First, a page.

Tag Archives: 23rd Street

Gotta Catch ’em All

23rd Street SubwayExit
Photo By Gail

Gotta Catch All The Trains!

Charlie Hewitt’s Urban Rattle Sculpture Near the High Line

Charlie Hewitt Urban Rattle Sculpture
Photos By Gail

I went walking on the High Line today and saw this fantastic modern abstract sculpture, which is just adjacent to the park, having been installed on the patio of  a luxury rental complex known as Ten23, located between 22nd & 23rd Street on Tenth Avenue. The 20-foot high sculpture is called Urban Rattle, and it’s by American artist Charlie Hewitt.

Urban Rattle

Mosaic Tile Hats of The Famous, 23rd Street N and R Subway Station

Subway Hats View
All Photos By Gail

As part of the MTA Arts & Design program (formerly known as MTA Arts for Transit), the platform walls at the Broadway and 23rd Street Subway stops for the N and R Trains are decorated with a seemingly endless row of colorful tile mosaics depicting a series of eclectic Hats previously worn on the heads many and varied famous people from times past. Here are few we photo-captured while out on an Urban Safari this last weekend!

Evelyn Nesbitt Actress

Evelyn Nesbitt, Artist’s Model, Actress, Chorus Girl

Samuel Clemens Mark Twain

Samuel Clemens (AKA Mark Twain), Author

Phineas T Barnum

Phineas T. Barnum, Museum Owner and Circus Entrepreneur

Charles Sherwood Stratton Tom Thumb

Charles Sherwood Stratton (AKA Tom Thumb), PT Barnum Performer

Ehrich Weiss Harry Houdini

Ehrich Weiss (AKA Harry Houdini), Magician

Isadora Duncan

Isadora Duncan, Dancer

Winslow Homer

Winslow Homer, Painter

Marie Curie

Marie Curie, Physicist

Robert Ross McBurney and Julia Ward Howe

Robert Ross McBurney, Founder of the YMCA, and Julia Ward Howe, Poet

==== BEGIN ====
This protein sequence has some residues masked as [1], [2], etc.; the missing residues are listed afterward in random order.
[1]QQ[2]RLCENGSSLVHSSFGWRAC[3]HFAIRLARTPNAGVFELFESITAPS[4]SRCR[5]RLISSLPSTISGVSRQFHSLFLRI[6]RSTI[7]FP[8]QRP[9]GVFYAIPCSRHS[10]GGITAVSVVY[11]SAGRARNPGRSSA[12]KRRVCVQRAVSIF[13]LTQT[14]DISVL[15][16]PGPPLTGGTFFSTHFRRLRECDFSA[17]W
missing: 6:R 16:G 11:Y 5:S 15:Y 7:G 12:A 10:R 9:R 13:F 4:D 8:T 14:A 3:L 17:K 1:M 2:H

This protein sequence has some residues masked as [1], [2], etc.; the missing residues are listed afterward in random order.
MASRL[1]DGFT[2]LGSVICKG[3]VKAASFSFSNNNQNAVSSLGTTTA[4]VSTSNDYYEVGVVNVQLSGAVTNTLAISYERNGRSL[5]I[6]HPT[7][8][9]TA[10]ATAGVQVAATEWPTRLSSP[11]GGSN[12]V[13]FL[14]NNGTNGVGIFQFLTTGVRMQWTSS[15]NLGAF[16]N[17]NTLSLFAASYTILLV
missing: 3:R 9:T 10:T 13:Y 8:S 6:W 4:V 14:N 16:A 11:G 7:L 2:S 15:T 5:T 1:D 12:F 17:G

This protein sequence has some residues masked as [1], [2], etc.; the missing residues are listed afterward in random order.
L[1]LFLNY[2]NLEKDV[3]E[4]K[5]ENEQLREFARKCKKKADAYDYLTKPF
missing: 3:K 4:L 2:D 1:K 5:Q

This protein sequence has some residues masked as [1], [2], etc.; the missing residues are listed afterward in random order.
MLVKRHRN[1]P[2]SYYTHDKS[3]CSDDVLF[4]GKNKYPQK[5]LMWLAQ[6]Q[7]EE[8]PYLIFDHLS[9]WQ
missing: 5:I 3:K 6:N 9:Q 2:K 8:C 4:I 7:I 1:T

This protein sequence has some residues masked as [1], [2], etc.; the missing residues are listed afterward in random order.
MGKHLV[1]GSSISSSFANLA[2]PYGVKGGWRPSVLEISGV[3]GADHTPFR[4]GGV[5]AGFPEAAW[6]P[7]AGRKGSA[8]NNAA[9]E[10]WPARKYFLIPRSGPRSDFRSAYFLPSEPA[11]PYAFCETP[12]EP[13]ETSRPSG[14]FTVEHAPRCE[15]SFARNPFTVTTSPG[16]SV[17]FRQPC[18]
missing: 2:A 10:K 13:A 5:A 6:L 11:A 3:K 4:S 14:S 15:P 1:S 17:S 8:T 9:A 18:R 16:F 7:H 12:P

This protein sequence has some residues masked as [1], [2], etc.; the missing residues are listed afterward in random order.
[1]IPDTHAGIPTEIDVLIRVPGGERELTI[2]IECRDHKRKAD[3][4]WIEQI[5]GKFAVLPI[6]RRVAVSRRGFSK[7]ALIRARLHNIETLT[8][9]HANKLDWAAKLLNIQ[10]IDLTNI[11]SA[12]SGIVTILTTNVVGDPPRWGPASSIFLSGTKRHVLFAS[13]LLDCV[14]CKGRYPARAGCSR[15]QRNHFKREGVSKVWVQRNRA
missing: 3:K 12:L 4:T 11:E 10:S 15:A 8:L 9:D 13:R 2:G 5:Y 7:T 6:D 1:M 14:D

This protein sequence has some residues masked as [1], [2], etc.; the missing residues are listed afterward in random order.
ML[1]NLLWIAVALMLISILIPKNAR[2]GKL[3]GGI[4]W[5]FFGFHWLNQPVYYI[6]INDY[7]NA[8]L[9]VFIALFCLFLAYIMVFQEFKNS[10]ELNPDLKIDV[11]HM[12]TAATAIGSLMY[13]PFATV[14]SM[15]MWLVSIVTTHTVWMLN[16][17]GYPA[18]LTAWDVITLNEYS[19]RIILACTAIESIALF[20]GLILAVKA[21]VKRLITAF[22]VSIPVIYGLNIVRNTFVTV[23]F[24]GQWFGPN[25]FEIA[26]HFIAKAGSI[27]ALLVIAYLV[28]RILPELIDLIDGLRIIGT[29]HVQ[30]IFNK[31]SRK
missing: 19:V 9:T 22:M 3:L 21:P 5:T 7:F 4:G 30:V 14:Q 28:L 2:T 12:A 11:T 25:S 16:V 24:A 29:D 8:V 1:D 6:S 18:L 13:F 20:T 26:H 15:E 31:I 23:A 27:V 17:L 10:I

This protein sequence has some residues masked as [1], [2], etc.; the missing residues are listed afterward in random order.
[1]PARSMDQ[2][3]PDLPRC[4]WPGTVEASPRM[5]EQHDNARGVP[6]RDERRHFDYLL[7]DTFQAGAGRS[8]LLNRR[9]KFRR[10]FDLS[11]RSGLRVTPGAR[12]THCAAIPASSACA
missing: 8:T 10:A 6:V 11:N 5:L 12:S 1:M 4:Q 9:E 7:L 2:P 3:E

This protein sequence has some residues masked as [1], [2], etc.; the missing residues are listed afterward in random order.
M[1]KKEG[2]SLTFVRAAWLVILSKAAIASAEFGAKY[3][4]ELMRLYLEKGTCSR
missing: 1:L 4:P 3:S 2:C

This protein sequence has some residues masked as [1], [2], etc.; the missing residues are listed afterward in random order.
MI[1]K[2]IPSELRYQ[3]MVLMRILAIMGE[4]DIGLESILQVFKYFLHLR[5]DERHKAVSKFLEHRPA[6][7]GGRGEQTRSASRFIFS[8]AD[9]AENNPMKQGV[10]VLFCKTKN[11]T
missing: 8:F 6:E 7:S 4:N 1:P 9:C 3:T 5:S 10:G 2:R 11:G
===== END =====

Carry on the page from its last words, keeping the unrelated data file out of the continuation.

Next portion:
23rd Street Signage View

23rd Street Signage

Gertrude Vanderbilt Whitney
Gertrude Vanderbilt Whitney

Will Ryman’s Bird at the Flatiron Plaza

Will Ryman Bird 1
Photos By Gail

Bird (2012), is a 12-foot high, 12-foot wide, and 14-foot long sculpture, made with fifty-five hundred actual and fabricated nails in the shape of a bird. The work weighs five tons, and rests upon a nest of ninety thousand nails. Through this sculpture, Ryman changes the meaning of the nail, which is traditionally used to connect materials and build structures. By dramatically altering its scale and using it in excessive quantities, Ryman blurs the relationship between abstraction and realism. As the viewer rotates around the sculpture, Bird transitions from the shape of a bird to a nonrepresentational sculpture.

Bird will be on Display through April 21st, 2013
Flatiron Plaza  Intersection of 23rd Street, 5th Avenue and Broadway,  New York

Will Ryman Bird 2

Will Wyman Bird Rear View

Tree With Heart Shaped Lights

Tree with Heart Shaped Lights

One evening earlier this year, Geoffrey and I were walking home from an art opening at Jonathan LeVine Gallery and I snapped a photo of this cool tree on 23rd Street just East of 10th Avenue. The lights are not really heart shaped, but it looks like they are. I like it.